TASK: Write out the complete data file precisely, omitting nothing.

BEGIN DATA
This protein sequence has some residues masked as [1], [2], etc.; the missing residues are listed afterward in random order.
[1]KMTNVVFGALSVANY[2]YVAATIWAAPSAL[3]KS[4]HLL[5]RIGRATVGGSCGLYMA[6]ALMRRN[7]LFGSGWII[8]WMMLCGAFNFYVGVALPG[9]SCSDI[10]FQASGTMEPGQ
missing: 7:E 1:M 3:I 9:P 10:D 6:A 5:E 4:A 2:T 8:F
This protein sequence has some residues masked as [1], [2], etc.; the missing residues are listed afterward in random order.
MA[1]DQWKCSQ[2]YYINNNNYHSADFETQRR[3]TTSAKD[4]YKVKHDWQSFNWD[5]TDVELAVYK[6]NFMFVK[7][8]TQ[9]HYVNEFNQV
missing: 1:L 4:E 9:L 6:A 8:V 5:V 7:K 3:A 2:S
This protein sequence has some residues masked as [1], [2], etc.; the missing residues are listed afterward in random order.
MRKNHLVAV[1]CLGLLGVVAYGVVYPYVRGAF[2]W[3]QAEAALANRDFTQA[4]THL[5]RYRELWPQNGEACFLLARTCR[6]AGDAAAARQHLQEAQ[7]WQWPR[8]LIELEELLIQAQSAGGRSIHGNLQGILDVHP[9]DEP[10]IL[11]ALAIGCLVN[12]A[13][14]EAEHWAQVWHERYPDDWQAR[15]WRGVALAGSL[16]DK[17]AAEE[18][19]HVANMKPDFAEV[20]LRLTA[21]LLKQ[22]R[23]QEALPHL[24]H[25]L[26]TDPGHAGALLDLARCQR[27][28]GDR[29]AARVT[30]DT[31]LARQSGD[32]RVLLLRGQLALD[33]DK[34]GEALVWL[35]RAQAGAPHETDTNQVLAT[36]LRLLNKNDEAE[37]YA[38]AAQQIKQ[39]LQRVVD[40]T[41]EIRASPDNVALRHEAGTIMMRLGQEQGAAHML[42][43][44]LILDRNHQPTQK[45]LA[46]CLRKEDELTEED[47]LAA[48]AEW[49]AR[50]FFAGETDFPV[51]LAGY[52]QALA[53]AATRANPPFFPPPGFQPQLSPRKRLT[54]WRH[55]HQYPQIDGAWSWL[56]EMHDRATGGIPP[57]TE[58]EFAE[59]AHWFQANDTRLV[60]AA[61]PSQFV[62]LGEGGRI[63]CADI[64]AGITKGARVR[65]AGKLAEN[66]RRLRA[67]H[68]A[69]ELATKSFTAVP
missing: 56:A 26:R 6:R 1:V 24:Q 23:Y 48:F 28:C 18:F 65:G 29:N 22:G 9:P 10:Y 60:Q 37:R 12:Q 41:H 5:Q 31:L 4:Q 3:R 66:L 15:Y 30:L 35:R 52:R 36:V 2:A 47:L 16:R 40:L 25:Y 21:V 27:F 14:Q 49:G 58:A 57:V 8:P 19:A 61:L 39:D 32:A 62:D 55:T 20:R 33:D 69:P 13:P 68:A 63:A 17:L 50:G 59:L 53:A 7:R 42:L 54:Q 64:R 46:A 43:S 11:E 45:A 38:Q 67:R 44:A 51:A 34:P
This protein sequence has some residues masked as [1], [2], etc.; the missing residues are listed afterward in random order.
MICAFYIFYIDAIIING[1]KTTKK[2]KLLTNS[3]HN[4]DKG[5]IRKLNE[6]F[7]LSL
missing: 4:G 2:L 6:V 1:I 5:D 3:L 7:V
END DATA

This protein sequence has some residues masked as [1], [2], etc.; the missing residues are listed afterward in random order.
[1]KMTNVVFGALSVANY[2]YVAATIWAAPSAL[3]KS[4]HLL[5]RIGRATVGGSCGLYMA[6]ALMRRN[7]LFGSGWII[8]WMMLCGAFNFYVGVALPG[9]SCSDI[10]FQASGTMEPGQ
missing: 7:E 1:M 3:I 9:P 10:D 6:A 5:E 4:A 2:T 8:F
This protein sequence has some residues masked as [1], [2], etc.; the missing residues are listed afterward in random order.
MA[1]DQWKCSQ[2]YYINNNNYHSADFETQRR[3]TTSAKD[4]YKVKHDWQSFNWD[5]TDVELAVYK[6]NFMFVK[7][8]TQ[9]HYVNEFNQV
missing: 1:L 4:E 9:L 6:A 8:V 5:V 7:K 3:A 2:S
This protein sequence has some residues masked as [1], [2], etc.; the missing residues are listed afterward in random order.
MRKNHLVAV[1]CLGLLGVVAYGVVYPYVRGAF[2]W[3]QAEAALANRDFTQA[4]THL[5]RYRELWPQNGEACFLLARTCR[6]AGDAAAARQHLQEAQ[7]WQWPR[8]LIELEELLIQAQSAGGRSIHGNLQGILDVHP[9]DEP[10]IL[11]ALAIGCLVN[12]A[13][14]EAEHWAQVWHERYPDDWQAR[15]WRGVALAGSL[16]DK[17]AAEE[18][19]HVANMKPDFAEV[20]LRLTA[21]LLKQ[22]R[23]QEALPHL[24]H[25]L[26]TDPGHAGALLDLARCQR[27][28]GDR[29]AARVT[30]DT[31]LARQSGD[32]RVLLLRGQLALD[33]DK[34]GEALVWL[35]RAQAGAPHETDTNQVLAT[36]LRLLNKNDEAE[37]YA[38]AAQQIKQ[39]LQRVVD[40]T[41]EIRASPDNVALRHEAGTIMMRLGQEQGAAHML[42][43][44]LILDRNHQPTQK[45]LA[46]CLRKEDELTEED[47]LAA[48]AEW[49]AR[50]FFAGETDFPV[51]LAGY[52]QALA[53]AATRANPPFFPPPGFQPQLSPRKRLT[54]WRH[55]HQYPQIDGAWSWL[56]EMHDRATGGIPP[57]TE[58]EFAE[59]AHWFQANDTRLV[60]AA[61]PSQFV[62]LGEGGRI[63]CADI[64]AGITKGARVR[65]AGKLAEN[66]RRLRA[67]H[68]A[69]ELATKSFTAVP
missing: 56:A 26:R 6:R 1:V 24:Q 23:Y 48:F 28:C 18:F 65:G 29:N 22:G 9:P 10:Y 60:Q 37:R 12:Q 41:H 5:Q 31:L 4:Q 3:R 66:L 15:Y 30:L 35:R 52:R 36:V 2:A 47:L 16:R 40:L 25:Y 21:V 27:F 14:Q 49:G 58:A 57:V 8:P 19:A 61:L 39:D 32:A 62:D 55:T 20:R 33:D 69:P 13:P 68:A 63:A 17:L 50:G 59:L 53:A 7:R 42:L 54:Q 64:R 46:A 43:S 11:E 45:A 38:Q 67:R 44:A 51:A 34:P
This protein sequence has some residues masked as [1], [2], etc.; the missing residues are listed afterward in random order.
MICAFYIFYIDAIIING[1]KTTKK[2]KLLTNS[3]HN[4]DKG[5]IRKLNE[6]F[7]LSL
missing: 4:G 2:L 6:V 1:I 5:D 3:L 7:V